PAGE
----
It's weird that you know enough about the CRT to know how to adjust geometry with magnets, but not enough to know the way the voltage is stored. CRT repair is dangerous - you should understand how the CRT works - not just follow step by step instructions. This is true not just for safety but also because these are finicky analog devices that don't always respond the way the book says they should.
The short answer is that yes, the outside of the tube itself is perfectly safe. But that is not really enough to know, because you can still zap yourself.
There are two kinds of high voltage danger inside a CRT. First, the power supply, which can easily contain 200V or possibly up to 800V. Second, the tube itself, which can contain 25,000 (yes thousand) volts or even more in a large TV. The voltage in the tube is proportional to the size of the tube, about 1KV per diagonal inch, give or take. The power supply voltage can burn you and knock you down, the tube voltage can kill you. Most of the power supply voltage will discharge on its own given a few hours or days, though - especially if you unplug the CRT without turning it off, just like a PC power supply. You should still discharge any large capacitors safely before you handle them.
Voltage in the power supply is more likely to zap you because it's more exposed, but the danger from it is less. The tube voltage is by no means safe. If you look inside the case, you should see a large wire connecting the tube to a bulky component which is the flyback transformer. The tube end of the wire attaches to a "suction cup." It isn't really, it's actually an insulator, but it looks like one. This wire, the transformer, and sometimes some other components are all at high voltage.
It isn't always necessary to discharge the tube before working on the CRT. In fact, many adjustments can only be made with the case open and the display turned ON. Any activity inside the case when the tube is potentially charged should always be done using an insulated tool, wearing insulating gloves, no jewelry, no dangling hair or clothes, and with one hand in your pocket or behind your back. This will at least hopefully keep the current from stopping your heart if you manage to zap yourself.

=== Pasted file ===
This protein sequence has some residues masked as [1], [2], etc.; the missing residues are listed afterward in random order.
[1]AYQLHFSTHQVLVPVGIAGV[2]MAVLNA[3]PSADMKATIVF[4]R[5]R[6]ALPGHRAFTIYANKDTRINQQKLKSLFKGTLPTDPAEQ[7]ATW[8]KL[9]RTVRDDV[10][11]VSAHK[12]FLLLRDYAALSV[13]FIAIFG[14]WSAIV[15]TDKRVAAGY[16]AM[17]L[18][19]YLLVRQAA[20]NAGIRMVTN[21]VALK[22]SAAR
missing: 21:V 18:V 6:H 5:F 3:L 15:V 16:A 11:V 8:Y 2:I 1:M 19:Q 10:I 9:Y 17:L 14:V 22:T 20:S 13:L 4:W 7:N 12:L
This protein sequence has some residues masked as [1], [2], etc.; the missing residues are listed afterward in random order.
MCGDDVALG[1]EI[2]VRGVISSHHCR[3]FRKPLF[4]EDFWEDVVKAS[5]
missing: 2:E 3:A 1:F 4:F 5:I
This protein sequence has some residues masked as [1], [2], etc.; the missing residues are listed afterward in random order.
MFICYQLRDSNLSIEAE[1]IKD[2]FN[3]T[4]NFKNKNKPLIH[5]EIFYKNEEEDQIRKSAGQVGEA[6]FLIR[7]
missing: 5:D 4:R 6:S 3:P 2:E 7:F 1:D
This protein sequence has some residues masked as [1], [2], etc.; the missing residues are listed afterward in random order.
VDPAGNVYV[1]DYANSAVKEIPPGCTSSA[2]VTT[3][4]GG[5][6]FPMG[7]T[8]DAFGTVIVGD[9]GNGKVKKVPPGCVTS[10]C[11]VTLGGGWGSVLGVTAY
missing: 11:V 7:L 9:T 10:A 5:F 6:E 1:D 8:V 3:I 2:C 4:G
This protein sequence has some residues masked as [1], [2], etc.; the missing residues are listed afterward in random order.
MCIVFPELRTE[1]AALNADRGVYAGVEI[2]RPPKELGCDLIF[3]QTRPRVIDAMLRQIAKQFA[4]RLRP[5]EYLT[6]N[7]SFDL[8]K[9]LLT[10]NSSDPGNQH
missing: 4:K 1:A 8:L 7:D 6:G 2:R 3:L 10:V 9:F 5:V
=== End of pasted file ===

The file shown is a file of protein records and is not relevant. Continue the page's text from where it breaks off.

To discharge the tube - which you should do before replacing any components - you connect a wire to a screwdriver, the other end of the wire to the chassis ground (NOT earth ground or electronic ground) and poke the screwdriver under the cap until it touches the terminal. Wait a few minutes, then go back and do it again. Remove the cap (it has clips under it which you can squeeze to release) and connect the ground wire to the terminal.
If you have any safety concern whatsoever, it's best to find someone who is willing to do this for you. There may not be any CRT repair shops still around, but there are still some people around who worked in them and remember how to do things. Safety is more important than color quality!
Edit to add: Most of what I wrote applies only to repairs or adjustments you might make with the CRT disconnected from power. If you decide for some reason to work on it with it turned on - which you probably will once you start fiddling with the picture quality - you need some additional safety precautions. The power supply voltage can kill you too if it's connected to mains electricity, and a few CRTs have a "hot chassis" - the whole metal frame is live! Needless to say this is very much not perfectly safe to touch. Because of these and similar issues you need an isolation transformer - with isolated ground - to work on a plugged in CRT. This will allow the CRT's voltages to float independently of the external environment, so you can connect things like oscilloscope probes and your fingers without trying to discharge the whole power supply through them.